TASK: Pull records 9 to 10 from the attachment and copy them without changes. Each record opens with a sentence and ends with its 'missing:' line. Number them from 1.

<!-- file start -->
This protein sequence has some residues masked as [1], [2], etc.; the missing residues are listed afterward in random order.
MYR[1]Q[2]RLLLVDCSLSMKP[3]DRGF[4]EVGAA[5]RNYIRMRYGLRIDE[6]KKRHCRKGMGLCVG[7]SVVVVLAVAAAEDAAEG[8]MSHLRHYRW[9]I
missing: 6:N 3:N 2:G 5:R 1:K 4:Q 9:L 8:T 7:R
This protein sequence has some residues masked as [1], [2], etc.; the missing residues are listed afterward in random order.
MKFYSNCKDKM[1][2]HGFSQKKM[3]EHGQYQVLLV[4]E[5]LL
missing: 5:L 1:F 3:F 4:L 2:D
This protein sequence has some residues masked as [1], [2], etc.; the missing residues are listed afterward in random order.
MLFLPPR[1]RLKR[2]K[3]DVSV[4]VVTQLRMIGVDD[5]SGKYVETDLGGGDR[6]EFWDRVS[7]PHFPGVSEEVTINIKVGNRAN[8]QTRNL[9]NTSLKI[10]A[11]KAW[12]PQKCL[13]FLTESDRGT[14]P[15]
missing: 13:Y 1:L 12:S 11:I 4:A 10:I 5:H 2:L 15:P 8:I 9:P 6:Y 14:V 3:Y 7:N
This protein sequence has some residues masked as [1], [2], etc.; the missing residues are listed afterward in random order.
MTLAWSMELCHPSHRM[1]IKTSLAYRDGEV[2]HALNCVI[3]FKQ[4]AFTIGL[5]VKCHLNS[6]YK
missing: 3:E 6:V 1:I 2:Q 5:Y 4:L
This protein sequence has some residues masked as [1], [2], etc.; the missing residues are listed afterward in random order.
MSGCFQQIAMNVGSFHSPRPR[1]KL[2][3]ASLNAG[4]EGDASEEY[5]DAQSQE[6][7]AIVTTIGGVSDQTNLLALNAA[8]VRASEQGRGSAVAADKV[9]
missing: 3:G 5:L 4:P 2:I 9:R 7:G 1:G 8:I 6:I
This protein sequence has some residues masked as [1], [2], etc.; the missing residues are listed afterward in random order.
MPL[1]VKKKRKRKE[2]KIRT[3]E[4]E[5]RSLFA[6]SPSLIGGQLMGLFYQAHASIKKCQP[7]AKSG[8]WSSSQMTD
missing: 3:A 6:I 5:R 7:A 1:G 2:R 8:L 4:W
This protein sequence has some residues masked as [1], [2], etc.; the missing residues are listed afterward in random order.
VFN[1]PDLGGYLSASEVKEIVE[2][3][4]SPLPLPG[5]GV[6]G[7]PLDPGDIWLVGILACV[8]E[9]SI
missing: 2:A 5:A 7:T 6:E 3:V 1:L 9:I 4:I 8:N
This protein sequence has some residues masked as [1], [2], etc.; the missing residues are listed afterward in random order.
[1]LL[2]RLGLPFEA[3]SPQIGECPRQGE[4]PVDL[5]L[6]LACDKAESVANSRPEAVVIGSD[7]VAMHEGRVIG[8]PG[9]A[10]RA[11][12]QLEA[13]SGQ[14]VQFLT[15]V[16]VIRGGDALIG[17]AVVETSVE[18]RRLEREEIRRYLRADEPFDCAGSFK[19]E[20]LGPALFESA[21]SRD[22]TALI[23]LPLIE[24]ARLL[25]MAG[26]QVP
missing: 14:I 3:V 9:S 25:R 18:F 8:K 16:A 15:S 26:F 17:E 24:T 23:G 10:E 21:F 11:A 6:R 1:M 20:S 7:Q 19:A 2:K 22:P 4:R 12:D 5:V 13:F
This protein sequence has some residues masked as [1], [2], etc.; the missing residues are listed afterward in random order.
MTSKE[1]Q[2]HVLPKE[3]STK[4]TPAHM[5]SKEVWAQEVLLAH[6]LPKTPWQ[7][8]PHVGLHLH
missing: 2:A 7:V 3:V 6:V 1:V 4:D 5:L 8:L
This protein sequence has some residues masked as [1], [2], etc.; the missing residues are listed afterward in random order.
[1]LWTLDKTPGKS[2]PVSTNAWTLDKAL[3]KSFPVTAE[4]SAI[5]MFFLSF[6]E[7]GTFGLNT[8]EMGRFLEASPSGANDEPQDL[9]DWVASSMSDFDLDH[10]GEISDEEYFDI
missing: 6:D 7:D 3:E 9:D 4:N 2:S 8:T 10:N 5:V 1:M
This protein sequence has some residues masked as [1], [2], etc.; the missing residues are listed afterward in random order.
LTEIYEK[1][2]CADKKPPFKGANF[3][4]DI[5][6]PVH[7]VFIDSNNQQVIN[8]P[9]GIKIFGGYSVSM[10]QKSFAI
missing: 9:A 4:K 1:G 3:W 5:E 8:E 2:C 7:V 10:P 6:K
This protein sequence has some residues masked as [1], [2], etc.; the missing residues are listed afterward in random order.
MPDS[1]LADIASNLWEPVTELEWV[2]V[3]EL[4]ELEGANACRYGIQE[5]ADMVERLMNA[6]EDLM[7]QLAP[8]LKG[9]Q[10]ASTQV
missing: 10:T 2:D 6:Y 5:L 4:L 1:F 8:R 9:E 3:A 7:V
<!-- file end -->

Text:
This protein sequence has some residues masked as [1], [2], etc.; the missing residues are listed afterward in random order.
MTSKE[1]Q[2]HVLPKE[3]STK[4]TPAHM[5]SKEVWAQEVLLAH[6]LPKTPWQ[7][8]PHVGLHLH
missing: 2:A 7:V 3:V 6:V 1:V 4:D 5:L 8:L
This protein sequence has some residues masked as [1], [2], etc.; the missing residues are listed afterward in random order.
[1]LWTLDKTPGKS[2]PVSTNAWTLDKAL[3]KSFPVTAE[4]SAI[5]MFFLSF[6]E[7]GTFGLNT[8]EMGRFLEASPSGANDEPQDL[9]DWVASSMSDFDLDH[10]GEISDEEYFDI
missing: 6:D 7:D 3:E 9:D 4:N 2:S 8:T 10:N 5:V 1:M